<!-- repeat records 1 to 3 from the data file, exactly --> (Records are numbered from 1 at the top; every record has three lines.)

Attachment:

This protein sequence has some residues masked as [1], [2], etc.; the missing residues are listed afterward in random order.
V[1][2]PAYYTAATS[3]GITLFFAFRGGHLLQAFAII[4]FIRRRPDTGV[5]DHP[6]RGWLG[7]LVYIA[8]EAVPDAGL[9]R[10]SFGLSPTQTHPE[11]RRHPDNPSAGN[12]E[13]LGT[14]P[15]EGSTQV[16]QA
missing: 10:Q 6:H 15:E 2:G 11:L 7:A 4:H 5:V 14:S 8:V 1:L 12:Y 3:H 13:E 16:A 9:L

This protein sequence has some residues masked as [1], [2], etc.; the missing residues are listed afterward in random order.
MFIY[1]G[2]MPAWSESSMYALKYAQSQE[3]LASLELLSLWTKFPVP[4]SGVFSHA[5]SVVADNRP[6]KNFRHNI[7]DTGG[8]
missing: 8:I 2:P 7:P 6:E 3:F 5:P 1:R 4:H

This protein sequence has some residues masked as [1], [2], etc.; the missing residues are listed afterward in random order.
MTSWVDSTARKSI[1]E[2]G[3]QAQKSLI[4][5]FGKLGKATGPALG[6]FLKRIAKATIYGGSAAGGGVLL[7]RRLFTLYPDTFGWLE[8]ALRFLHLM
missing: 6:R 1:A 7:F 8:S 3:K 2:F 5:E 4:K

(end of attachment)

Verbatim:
This protein sequence has some residues masked as [1], [2], etc.; the missing residues are listed afterward in random order.
V[1][2]PAYYTAATS[3]GITLFFAFRGGHLLQAFAII[4]FIRRRPDTGV[5]DHP[6]RGWLG[7]LVYIA[8]EAVPDAGL[9]R[10]SFGLSPTQTHPE[11]RRHPDNPSAGN[12]E[13]LGT[14]P[15]EGSTQV[16]QA
missing: 10:Q 6:H 15:E 2:G 11:L 7:A 4:H 5:V 14:S 8:V 1:L 12:Y 3:H 13:E 16:A 9:L

This protein sequence has some residues masked as [1], [2], etc.; the missing residues are listed afterward in random order.
MFIY[1]G[2]MPAWSESSMYALKYAQSQE[3]LASLELLSLWTKFPVP[4]SGVFSHA[5]SVVADNRP[6]KNFRHNI[7]DTGG[8]
missing: 8:I 2:P 7:P 6:E 3:F 5:P 1:R 4:H

This protein sequence has some residues masked as [1], [2], etc.; the missing residues are listed afterward in random order.
MTSWVDSTARKSI[1]E[2]G[3]QAQKSLI[4][5]FGKLGKATGPALG[6]FLKRIAKATIYGGSAAGGGVLL[7]RRLFTLYPDTFGWLE[8]ALRFLHLM
missing: 6:R 1:A 7:F 8:S 3:K 2:F 5:E 4:K